Sunday, August 6, 2023

Post #3 The Doctrine Of God - How The Names Of God Point To His Triune Nature



    In our last post, we considered how the two main names referencing God in the Bible reveal His nature and power. Names in the Bible often speak to the nature of someone or particular acts or situations associated with their identity. 

    In the Old Testament, the general name "Elohim" (and its New Testament counterpart "Theos") give us access to God's power and introduction to His attributes such as "omnipotence". These names are translated by the general term "God". 

    The other set of names, translated "LORD", derive from the Hebrew name "Yahweh" in the Old Testament and its New Testament counterpart "Kurios". This set of names spoke of God's self-existence, transcendance, and thus His nature as the only being without need nor dependance. In today's post we will once again take a closer look at these two categories of God's names, noting how they point us to the doctrine of the Trinity. 

How the New Testament authors came to use the Old Testament names for God "Elohim" and "Yahweh".

    The underlying Greek word for "God" in the New Testament is "theos" (whence we get our word "theology" - i.e. "the study of God"). According to the Liddle and Scott Greek Dictionary, the noun "theos" derives from the Greek verb "tithemi" which means "to put, place, assign". Thus, God ("theos") speaks in similar terms of the Hebrew name "Elohim" to God's power establish creation, life, and salvation. 

    Here again we see reference to God's existence in how He uniquely can do things by His power that no other being could ever accomplish. Theologians refer to this contrast between God and everything else as the "Creator/creature divide", meaning there are things that only God can do and ways that only God can be in contrast to everything else. So much like what we saw with "Elohim", the Greek equivalent of "theos" speaks to us of God's unique power.

    Then of course we arrive at the second consideration of God's nature, already explored in the Old Testament Hebrew name "Yahweh" and found similarly in the New Testament name "Kurios"- i.e "LORD". This other common New Testament name for God, "Kurios", is a translation of the Old Testament name for God we've already considered - "Yahweh". The term "Kurios" was used to translate the Hebrew "Yahweh" in the Greek translation of the Old Testament - The Septuagint. Further, the New Testament authors would have had familiarity with the Septuagint, and thus when composing the inspired New Testament books, utilized this title as referring to the Divine nature of God Himself.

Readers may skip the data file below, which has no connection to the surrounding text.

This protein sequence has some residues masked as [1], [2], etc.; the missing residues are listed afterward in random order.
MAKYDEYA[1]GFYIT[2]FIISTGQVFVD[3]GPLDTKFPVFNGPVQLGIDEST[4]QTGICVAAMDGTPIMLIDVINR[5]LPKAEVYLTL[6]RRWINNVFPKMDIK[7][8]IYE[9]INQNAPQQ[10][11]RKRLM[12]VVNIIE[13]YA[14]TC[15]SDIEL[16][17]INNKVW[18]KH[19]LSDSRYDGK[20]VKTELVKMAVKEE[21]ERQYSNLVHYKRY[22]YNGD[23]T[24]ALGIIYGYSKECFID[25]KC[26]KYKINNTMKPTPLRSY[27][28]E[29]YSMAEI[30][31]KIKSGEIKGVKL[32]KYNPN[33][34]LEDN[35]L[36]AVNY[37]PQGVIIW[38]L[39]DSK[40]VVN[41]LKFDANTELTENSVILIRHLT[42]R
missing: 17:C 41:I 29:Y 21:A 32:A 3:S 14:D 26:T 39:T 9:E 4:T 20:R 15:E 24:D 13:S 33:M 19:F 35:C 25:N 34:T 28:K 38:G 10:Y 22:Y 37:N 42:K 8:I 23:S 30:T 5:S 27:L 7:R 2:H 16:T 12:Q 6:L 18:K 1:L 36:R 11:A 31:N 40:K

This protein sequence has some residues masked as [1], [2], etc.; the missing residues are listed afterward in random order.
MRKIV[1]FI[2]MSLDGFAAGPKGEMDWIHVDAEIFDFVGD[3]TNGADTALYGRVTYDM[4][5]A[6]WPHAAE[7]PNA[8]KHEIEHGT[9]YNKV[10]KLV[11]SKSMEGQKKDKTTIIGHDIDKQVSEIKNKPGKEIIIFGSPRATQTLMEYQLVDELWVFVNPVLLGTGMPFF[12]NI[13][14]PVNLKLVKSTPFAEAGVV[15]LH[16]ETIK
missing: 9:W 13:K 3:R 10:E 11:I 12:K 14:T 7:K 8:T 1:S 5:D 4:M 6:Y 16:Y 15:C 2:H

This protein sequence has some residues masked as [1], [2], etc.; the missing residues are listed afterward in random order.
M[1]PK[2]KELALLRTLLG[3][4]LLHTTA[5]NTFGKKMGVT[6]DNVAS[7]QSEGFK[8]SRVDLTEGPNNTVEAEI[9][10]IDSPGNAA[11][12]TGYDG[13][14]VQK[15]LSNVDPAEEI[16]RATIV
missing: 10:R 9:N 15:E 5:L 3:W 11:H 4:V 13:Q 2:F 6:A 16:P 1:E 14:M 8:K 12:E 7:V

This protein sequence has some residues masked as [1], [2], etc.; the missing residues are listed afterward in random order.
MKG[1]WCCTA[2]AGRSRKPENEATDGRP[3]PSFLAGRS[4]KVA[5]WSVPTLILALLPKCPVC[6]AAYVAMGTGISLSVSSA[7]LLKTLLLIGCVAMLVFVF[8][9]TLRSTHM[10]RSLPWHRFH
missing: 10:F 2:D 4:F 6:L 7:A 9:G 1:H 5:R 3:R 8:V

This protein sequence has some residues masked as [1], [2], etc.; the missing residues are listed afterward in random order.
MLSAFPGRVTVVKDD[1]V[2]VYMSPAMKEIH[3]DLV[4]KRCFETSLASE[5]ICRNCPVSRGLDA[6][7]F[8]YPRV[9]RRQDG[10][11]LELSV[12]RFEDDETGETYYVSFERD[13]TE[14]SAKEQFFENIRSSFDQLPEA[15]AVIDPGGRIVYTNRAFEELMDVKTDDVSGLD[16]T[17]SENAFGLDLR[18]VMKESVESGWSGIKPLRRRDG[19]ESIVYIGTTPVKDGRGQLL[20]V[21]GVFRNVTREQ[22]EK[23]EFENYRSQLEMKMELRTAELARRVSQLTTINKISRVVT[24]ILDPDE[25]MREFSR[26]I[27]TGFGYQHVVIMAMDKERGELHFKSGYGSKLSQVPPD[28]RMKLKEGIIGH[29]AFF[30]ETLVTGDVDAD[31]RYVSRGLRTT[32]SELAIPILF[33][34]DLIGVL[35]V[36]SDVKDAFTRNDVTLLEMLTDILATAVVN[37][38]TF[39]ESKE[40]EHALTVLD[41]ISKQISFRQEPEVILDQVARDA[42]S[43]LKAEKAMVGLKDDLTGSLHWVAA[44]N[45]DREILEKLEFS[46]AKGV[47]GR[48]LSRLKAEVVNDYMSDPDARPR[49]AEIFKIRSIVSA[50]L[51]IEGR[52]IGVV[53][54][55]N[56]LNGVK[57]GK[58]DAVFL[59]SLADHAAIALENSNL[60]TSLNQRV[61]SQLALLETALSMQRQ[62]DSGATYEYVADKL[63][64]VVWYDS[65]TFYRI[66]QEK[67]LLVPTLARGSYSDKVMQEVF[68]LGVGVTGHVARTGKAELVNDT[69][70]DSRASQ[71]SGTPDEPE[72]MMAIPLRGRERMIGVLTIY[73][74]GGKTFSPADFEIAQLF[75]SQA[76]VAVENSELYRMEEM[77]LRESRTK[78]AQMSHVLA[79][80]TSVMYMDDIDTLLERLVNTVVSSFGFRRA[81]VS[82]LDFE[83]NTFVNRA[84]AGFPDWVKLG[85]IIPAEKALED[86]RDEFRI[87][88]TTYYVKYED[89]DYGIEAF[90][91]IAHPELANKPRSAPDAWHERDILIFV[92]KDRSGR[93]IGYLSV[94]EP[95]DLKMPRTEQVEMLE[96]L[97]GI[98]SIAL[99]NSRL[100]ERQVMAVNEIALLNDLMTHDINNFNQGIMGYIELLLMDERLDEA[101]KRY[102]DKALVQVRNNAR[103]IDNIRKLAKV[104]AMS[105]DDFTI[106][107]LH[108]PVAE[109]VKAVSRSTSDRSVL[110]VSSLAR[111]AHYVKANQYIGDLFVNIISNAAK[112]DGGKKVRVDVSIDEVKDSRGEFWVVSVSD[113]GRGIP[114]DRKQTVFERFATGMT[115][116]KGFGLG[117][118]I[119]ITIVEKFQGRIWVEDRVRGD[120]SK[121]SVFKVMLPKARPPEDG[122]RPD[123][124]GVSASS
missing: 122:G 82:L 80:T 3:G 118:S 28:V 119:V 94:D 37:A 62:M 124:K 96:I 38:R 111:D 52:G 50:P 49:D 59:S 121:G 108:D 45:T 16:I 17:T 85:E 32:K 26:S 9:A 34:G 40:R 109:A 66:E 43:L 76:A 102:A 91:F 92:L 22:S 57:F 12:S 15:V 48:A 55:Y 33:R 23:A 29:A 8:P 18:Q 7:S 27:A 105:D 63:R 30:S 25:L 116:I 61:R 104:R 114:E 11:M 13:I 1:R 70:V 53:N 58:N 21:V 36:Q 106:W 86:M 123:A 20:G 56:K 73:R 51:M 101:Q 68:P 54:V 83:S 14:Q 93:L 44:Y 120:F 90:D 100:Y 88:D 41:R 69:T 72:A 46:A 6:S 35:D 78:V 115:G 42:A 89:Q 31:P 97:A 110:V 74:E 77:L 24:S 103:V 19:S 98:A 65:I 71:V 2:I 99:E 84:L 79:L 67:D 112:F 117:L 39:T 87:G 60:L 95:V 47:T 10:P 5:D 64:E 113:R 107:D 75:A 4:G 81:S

How the New Testament authors used "Kurios" and "Theos" to develop the doctrine of the Trinity

    As to the Triune identity of the Biblical God, it is interesting to note that these titles "God"(Theos) and "LORD" (Kurios) came to distinguish the Divine Persons of the Godhead, respectively the Father and the Son. The doctrine of the Trinity asserts three main ideas.

1. First, there is one God by nature.

2. Second, this One God exists as three interrelated Persons that are each truly God by nature, equal in glory, power, and attributes.

3. Thirdly, these three persons are distinguished by their personal properties that makes the Father "Father", the Son "Son", and the Holy Spirit "The Holy Spirit", all the while never eliminating the fact that all three in identity are One true God in being.

    As we consider the Trinity, the relationship between the Father and the Son is the starting point, and where these two names "theos"(God) and "kurios" (LORD) become relevant.

    We find this title "LORD", kurios, used some 400 times. It is the New Testament's way of distinguishing between Jesus and the Father in terms of their identity, while at the same time expressing their unity in nature and equality of glory within the Godhead. 1 Corinthians 8:6 is a prime example,

"yet for us there is but one God, the Father, from whom are all things and we exist for Him; and one Lord, Jesus Christ, by whom are all things, and we exist through Him."

    As a final note, we must not neglect the the Person of the Holy Spirit. He is also designated in the Old Testament by the terms "Elohim", God (Genesis 1:2) and Yahweh "LORD" (Isaiah 63:11), along with the New Testament terms "Theos", God (Acts 5:4-5) and "Kurios", LORD, (2 Corinthians 3:16-17). These observations serve to show the equality of the Holy Spirit to the Father and the Son in regards to His being, while distinguishing Him as a Divine Person in His own right from the Father and the Son.

    In our next post, we will consider further God's existence by how human beings possess an inner awareness of His existence.

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